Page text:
If want to reclaim your maiden name after divorce, be sure to tell your attorney. That way, your lawyer can request this as part of your divorce petition. It’s the simplest way to change back to your birth name and how I’ve helped many clients who want to do this. Your legal name change will go into effect at the same time your divorce is finalized by the family law judge.
But what if you wait until after a divorce? Not so simple! Legally returning to your maiden name will require more steps. You’ll have to file a petition for a change of name with the court. You’ll be asked for information such as whether you’ve ever declared bankruptcy, for your children’s names, including those over 18, any criminal history, your past five years of employment, and whether your civil rights have ever been suspended or have been fully restored. Because you’re restoring a former name, you won’t have to be fingerprinted, but you will need to request a hearing.
Once your name is the one you were born with, you’ll have to reverse all those name changes you made as a newlywed. In other words, lots of document updates. Driver’s license, passport, Social Security card, voter’s registration, bank accounts, and possibly more. I recommend keeping your paperwork organized, such a certified copy of your marriage certificate and divorce decree, because you’ll have to show proof. In some instances, it may seem complicated, but knowing what’s needed ahead of time helps. For instance, to get a new driver’s license for a name change is more complex. You are required to first change your Social Security card name and must appear in person.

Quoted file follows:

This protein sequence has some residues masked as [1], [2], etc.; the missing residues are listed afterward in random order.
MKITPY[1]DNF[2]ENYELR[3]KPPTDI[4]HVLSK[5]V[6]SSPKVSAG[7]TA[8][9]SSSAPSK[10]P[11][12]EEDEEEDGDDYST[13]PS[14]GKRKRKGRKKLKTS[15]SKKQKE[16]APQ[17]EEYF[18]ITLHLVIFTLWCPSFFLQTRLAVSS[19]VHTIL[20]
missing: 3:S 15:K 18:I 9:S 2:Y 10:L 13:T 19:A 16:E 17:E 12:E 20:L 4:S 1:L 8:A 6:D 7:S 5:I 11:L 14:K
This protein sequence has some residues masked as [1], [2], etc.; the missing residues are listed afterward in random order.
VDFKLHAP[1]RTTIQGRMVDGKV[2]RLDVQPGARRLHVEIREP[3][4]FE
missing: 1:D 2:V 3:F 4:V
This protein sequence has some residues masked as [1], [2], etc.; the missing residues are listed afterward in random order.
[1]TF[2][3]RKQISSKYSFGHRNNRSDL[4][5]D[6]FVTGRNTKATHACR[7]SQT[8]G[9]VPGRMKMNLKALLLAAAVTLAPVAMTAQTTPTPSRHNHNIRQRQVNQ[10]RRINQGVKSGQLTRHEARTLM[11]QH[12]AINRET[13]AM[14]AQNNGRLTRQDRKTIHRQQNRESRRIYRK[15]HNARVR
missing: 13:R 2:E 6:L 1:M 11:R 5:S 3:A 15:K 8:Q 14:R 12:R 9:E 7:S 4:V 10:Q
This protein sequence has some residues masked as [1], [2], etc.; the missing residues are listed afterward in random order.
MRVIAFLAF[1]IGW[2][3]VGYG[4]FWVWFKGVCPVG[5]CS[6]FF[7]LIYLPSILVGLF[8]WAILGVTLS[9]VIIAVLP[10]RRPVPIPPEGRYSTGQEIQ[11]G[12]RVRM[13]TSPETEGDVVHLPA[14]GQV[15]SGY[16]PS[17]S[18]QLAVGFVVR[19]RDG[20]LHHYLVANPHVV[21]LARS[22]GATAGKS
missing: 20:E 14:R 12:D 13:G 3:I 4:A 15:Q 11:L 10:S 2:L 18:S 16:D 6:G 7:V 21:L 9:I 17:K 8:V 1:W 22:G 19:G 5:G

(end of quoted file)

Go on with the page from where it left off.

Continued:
As you go through this, you may wonder why you ever took your now ex-husband’s name in the first place. Changing your name upon marriage, though, made you part of a long tradition dating back to 9th century England. It’s not legally required, but most women in the United States still take their husband’s name after the wedding. A New York Times survey estimated that 80 percent of newly married women change their names.
And if you want to keep your married name after a divorce, however, that is more than okay. Many women want to retain the same name as their children’s. Or they are professionally known by their married name and a new name would affect an established career.
Know that retaining a married name or shedding it is entirely your decision. A disgruntled ex-spouse doesn’t get to decide. He may consider your married name to be “his” and insist you “give it back.” But legally your married name still belongs to you after a divorce, if you choose to keep it.
Just remember – if your idea of a fresh start post-divorce includes reclaiming your maiden name, tell your attorney to include this in the divorce petition. Keep it simple.
Jeanne Coleman and her staff believe in helping their clients achieve a positive new future after divorce. For a free, 20-minute consultation, call 813-253-2820. Please note that a free consultation does not establish an attorney-client relationship.